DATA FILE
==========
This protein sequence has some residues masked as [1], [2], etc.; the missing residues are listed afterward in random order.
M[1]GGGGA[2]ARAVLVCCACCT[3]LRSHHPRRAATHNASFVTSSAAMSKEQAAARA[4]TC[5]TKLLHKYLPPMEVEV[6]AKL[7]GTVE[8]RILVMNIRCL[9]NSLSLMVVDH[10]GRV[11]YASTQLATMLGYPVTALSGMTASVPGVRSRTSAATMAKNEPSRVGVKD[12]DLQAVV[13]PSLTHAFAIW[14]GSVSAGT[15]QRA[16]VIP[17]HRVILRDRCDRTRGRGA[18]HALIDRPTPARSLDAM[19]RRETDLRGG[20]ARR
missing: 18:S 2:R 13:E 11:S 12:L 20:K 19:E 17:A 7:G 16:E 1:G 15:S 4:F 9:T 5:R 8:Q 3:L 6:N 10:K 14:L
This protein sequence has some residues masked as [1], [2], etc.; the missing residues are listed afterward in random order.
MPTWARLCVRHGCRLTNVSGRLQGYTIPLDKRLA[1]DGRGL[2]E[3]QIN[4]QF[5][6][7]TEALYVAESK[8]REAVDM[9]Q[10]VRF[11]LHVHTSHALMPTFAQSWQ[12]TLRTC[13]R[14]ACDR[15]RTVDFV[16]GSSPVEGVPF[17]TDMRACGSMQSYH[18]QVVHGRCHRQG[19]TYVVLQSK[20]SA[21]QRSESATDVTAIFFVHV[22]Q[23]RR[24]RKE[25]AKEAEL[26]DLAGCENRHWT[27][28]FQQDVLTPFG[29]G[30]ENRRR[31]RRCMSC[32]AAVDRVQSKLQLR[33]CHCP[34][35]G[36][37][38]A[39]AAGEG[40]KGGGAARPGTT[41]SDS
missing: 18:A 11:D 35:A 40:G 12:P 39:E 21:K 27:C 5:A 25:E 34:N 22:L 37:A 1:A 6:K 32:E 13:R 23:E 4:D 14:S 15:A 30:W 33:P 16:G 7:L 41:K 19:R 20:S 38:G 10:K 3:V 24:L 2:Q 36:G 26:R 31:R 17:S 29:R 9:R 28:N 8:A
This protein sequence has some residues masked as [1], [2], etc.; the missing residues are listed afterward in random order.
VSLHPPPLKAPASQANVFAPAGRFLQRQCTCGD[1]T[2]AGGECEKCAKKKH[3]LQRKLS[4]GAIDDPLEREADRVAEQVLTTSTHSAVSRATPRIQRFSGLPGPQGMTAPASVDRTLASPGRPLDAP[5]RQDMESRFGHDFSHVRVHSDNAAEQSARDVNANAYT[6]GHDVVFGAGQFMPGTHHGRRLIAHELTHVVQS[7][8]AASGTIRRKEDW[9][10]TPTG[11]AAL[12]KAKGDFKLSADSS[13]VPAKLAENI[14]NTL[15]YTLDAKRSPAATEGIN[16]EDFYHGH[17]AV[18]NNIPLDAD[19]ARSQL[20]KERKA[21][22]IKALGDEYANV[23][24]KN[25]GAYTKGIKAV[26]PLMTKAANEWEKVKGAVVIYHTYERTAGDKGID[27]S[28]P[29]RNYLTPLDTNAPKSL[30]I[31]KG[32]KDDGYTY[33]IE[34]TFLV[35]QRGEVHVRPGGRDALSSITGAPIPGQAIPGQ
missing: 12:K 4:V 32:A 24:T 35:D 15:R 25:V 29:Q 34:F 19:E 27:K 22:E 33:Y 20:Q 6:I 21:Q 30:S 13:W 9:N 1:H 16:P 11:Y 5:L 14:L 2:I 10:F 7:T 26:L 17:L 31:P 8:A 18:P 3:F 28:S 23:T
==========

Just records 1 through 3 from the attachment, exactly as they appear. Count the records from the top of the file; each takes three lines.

This protein sequence has some residues masked as [1], [2], etc.; the missing residues are listed afterward in random order.
M[1]GGGGA[2]ARAVLVCCACCT[3]LRSHHPRRAATHNASFVTSSAAMSKEQAAARA[4]TC[5]TKLLHKYLPPMEVEV[6]AKL[7]GTVE[8]RILVMNIRCL[9]NSLSLMVVDH[10]GRV[11]YASTQLATMLGYPVTALSGMTASVPGVRSRTSAATMAKNEPSRVGVKD[12]DLQAVV[13]PSLTHAFAIW[14]GSVSAGT[15]QRA[16]VIP[17]HRVILRDRCDRTRGRGA[18]HALIDRPTPARSLDAM[19]RRETDLRGG[20]ARR
missing: 18:S 2:R 13:E 11:S 12:L 20:K 19:E 17:A 7:G 16:E 1:G 15:S 4:F 9:T 5:R 8:Q 3:L 6:N 10:K 14:L
This protein sequence has some residues masked as [1], [2], etc.; the missing residues are listed afterward in random order.
MPTWARLCVRHGCRLTNVSGRLQGYTIPLDKRLA[1]DGRGL[2]E[3]QIN[4]QF[5][6][7]TEALYVAESK[8]REAVDM[9]Q[10]VRF[11]LHVHTSHALMPTFAQSWQ[12]TLRTC[13]R[14]ACDR[15]RTVDFV[16]GSSPVEGVPF[17]TDMRACGSMQSYH[18]QVVHGRCHRQG[19]TYVVLQSK[20]SA[21]QRSESATDVTAIFFVHV[22]Q[23]RR[24]RKE[25]AKEAEL[26]DLAGCENRHWT[27][28]FQQDVLTPFG[29]G[30]ENRRR[31]RRCMSC[32]AAVDRVQSKLQLR[33]CHCP[34][35]G[36][37][38]A[39]AAGEG[40]KGGGAARPGTT[41]SDS
missing: 18:A 11:D 35:A 40:G 12:P 39:E 21:K 27:C 5:A 25:E 34:N 22:L 37:A 1:A 6:K 32:E 13:R 23:E 4:D 14:S 15:A 30:W 33:P 16:G 7:L 41:K 19:R 20:S 38:G 10:K 3:V 24:L 2:Q 36:G 26:R 31:R 17:S 29:R 9:R 28:N 8:A
This protein sequence has some residues masked as [1], [2], etc.; the missing residues are listed afterward in random order.
VSLHPPPLKAPASQANVFAPAGRFLQRQCTCGD[1]T[2]AGGECEKCAKKKH[3]LQRKLS[4]GAIDDPLEREADRVAEQVLTTSTHSAVSRATPRIQRFSGLPGPQGMTAPASVDRTLASPGRPLDAP[5]RQDMESRFGHDFSHVRVHSDNAAEQSARDVNANAYT[6]GHDVVFGAGQFMPGTHHGRRLIAHELTHVVQS[7][8]AASGTIRRKEDW[9][10]TPTG[11]AAL[12]KAKGDFKLSADSS[13]VPAKLAENI[14]NTL[15]YTLDAKRSPAATEGIN[16]EDFYHGH[17]AV[18]NNIPLDAD[19]ARSQL[20]KERKA[21][22]IKALGDEYANV[23][24]KN[25]GAYTKGIKAV[26]PLMTKAANEWEKVKGAVVIYHTYERTAGDKGID[27]S[28]P[29]RNYLTPLDTNAPKSL[30]I[31]KG[32]KDDGYTY[33]IE[34]TFLV[35]QRGEVHVRPGGRDALSSITGAPIPGQAIPGQ
missing: 12:K 4:V 32:A 24:T 35:D 15:R 25:V 29:Q 34:F 19:E 27:K 22:E 33:Y 20:Q 6:I 21:Q 30:S 13:W 9:N 1:H 16:P 11:Y 5:L 14:L 2:I 10:F 7:T 26:L 17:L 31:P 8:A 18:P 3:F 28:S 23:T